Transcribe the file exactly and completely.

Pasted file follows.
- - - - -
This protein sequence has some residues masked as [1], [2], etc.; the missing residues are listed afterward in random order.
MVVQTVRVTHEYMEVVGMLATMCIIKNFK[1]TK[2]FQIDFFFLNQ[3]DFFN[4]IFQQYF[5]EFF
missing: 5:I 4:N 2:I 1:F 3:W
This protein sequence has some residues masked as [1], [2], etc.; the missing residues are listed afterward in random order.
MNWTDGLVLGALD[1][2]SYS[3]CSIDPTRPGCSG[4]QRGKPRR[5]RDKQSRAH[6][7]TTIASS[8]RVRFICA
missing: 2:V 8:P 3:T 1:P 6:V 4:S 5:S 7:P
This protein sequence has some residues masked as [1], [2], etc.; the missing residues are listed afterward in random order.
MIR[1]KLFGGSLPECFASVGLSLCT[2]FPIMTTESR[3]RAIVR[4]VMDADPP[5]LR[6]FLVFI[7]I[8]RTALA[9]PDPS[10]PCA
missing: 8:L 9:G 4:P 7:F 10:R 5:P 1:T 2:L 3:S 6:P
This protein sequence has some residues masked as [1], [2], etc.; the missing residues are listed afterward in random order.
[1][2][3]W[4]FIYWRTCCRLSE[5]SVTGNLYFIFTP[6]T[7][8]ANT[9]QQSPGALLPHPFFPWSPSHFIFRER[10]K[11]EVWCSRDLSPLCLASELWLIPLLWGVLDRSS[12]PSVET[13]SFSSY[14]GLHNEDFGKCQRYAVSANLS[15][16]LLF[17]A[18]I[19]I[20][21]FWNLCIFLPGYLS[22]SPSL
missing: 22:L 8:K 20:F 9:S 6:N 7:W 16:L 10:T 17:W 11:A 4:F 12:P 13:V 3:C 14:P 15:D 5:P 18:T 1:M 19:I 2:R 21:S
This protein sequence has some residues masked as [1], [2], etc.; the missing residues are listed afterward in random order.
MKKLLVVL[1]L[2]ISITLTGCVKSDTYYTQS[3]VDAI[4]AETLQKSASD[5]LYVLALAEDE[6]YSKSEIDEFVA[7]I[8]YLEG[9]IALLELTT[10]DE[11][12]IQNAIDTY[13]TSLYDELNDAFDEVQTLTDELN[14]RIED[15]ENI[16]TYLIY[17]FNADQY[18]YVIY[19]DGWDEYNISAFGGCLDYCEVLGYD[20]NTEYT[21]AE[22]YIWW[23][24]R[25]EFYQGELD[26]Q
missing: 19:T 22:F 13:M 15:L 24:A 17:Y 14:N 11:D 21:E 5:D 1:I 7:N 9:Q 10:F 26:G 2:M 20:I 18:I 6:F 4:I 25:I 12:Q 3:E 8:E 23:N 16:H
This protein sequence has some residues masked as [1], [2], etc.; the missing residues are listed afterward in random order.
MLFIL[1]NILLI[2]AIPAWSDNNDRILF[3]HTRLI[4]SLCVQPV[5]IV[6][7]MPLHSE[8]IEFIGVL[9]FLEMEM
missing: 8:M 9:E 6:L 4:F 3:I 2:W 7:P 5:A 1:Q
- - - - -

This protein sequence has some residues masked as [1], [2], etc.; the missing residues are listed afterward in random order.
MVVQTVRVTHEYMEVVGMLATMCIIKNFK[1]TK[2]FQIDFFFLNQ[3]DFFN[4]IFQQYF[5]EFF
missing: 5:I 4:N 2:I 1:F 3:W
This protein sequence has some residues masked as [1], [2], etc.; the missing residues are listed afterward in random order.
MNWTDGLVLGALD[1][2]SYS[3]CSIDPTRPGCSG[4]QRGKPRR[5]RDKQSRAH[6][7]TTIASS[8]RVRFICA
missing: 2:V 8:P 3:T 1:P 6:V 4:S 5:S 7:P
This protein sequence has some residues masked as [1], [2], etc.; the missing residues are listed afterward in random order.
MIR[1]KLFGGSLPECFASVGLSLCT[2]FPIMTTESR[3]RAIVR[4]VMDADPP[5]LR[6]FLVFI[7]I[8]RTALA[9]PDPS[10]PCA
missing: 8:L 9:G 4:P 7:F 10:R 5:P 1:T 2:L 3:S 6:P
This protein sequence has some residues masked as [1], [2], etc.; the missing residues are listed afterward in random order.
[1][2][3]W[4]FIYWRTCCRLSE[5]SVTGNLYFIFTP[6]T[7][8]ANT[9]QQSPGALLPHPFFPWSPSHFIFRER[10]K[11]EVWCSRDLSPLCLASELWLIPLLWGVLDRSS[12]PSVET[13]SFSSY[14]GLHNEDFGKCQRYAVSANLS[15][16]LLF[17]A[18]I[19]I[20][21]FWNLCIFLPGYLS[22]SPSL
missing: 22:L 8:K 20:F 9:S 6:N 7:W 16:L 10:T 17:W 11:A 4:F 12:P 13:V 3:C 14:P 15:D 5:P 18:T 1:M 19:I 2:R 21:S
This protein sequence has some residues masked as [1], [2], etc.; the missing residues are listed afterward in random order.
MKKLLVVL[1]L[2]ISITLTGCVKSDTYYTQS[3]VDAI[4]AETLQKSASD[5]LYVLALAEDE[6]YSKSEIDEFVA[7]I[8]YLEG[9]IALLELTT[10]DE[11][12]IQNAIDTY[13]TSLYDELNDAFDEVQTLTDELN[14]RIED[15]ENI[16]TYLIY[17]FNADQY[18]YVIY[19]DGWDEYNISAFGGCLDYCEVLGYD[20]NTEYT[21]AE[22]YIWW[23][24]R[25]EFYQGELD[26]Q
missing: 19:T 22:F 13:M 15:L 24:A 17:Y 14:N 11:D 21:E 5:D 1:I 7:N 9:Q 10:F 26:G 2:M 20:I 18:I 6:F 4:I 25:I 12:Q 3:E 8:E 23:N 16:H
This protein sequence has some residues masked as [1], [2], etc.; the missing residues are listed afterward in random order.
MLFIL[1]NILLI[2]AIPAWSDNNDRILF[3]HTRLI[4]SLCVQPV[5]IV[6][7]MPLHSE[8]IEFIGVL[9]FLEMEM
missing: 8:M 9:E 6:L 4:F 3:I 2:W 7:P 5:A 1:Q